Advanced Search
MyIDEAS: Login

The Effect of Subjective Survival Probabilities on Retirement and Wealth in the United States

Contents:

Author Info

  • David E. Bloom
  • David Canning
  • Michael Moore
  • Younghwan Song

Abstract

We explore the proposition that expected longevity affects retirement decisions and accumulated wealth using micro data drawn from the Health and Retirement Study for the United States. We use data on a person's subjective probability of survival to age 75 as a proxy for their prospective lifespan. In order to control for the presence of measurement error and focal points in responses, as well as reverse causality, we instrument subjective survival probabilities using information on current age, or age at death, of the respondent's parents. Our estimates indicate that increased subjective probabilities of survival result in increased household wealth among couples, with no effect on the length of the working life. These findings are consistent with the view that retirement decisions are driven by institutional constraints and incentives and that a longer expected lifespan leads to increased wealth accumulation.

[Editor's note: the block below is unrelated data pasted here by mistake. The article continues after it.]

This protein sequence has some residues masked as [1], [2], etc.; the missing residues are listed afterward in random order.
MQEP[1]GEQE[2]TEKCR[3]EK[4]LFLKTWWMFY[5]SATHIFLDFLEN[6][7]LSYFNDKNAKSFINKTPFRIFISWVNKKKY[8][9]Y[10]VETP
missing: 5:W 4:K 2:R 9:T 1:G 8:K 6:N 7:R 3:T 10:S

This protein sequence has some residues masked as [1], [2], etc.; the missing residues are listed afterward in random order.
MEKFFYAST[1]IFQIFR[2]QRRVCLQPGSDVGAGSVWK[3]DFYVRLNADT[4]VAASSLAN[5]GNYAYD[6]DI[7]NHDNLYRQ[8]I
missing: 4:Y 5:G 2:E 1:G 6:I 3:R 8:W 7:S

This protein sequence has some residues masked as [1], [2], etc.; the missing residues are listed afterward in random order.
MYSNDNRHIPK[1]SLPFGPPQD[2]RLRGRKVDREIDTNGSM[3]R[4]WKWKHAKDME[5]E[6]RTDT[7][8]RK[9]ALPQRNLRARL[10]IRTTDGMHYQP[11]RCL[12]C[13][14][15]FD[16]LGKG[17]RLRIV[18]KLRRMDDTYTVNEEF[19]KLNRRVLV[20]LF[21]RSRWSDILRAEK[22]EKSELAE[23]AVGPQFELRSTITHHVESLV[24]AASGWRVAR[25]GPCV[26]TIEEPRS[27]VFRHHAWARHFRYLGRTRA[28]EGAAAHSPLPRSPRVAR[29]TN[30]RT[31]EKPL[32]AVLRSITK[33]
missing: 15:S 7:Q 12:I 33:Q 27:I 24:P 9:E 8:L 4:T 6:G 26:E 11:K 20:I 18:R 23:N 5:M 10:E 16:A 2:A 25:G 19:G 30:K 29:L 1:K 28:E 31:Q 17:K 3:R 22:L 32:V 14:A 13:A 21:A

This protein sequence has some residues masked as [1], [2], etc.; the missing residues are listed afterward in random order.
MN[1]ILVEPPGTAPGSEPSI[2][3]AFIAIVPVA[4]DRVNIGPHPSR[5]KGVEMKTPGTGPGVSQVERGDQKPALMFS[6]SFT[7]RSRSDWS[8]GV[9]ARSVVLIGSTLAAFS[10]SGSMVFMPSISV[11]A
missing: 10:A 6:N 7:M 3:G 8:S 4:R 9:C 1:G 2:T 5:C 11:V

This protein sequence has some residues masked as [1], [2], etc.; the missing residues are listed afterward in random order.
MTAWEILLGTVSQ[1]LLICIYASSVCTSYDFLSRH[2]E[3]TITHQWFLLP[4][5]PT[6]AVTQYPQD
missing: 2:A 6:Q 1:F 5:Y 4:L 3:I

Download Info

If you experience problems downloading a file, check if you have the proper application to view it first. In case of further problems read the IDEAS help page. Note that these files are not on the IDEAS site. Please be patient as the files may be large.
File URL: http://www.nber.org/papers/w12688.pdf
Download Restriction: no

Bibliographic Info

Paper provided by National Bureau of Economic Research, Inc in its series NBER Working Papers with number 12688.

as in new window
Length:
Date of creation: Nov 2006
Date of revision:
Publication status: published as Clark, Robert, Naohiro Ogawa, and Andrew Mason (eds.) "Population Aging, Intergenerational Transfers and the Macroeconomy." Cheltenham, U.K. and Northampton, MA: Elgar, 2007.
Handle: RePEc:nbr:nberwo:12688

Note: AG HC HE LS PE
Contact details of provider: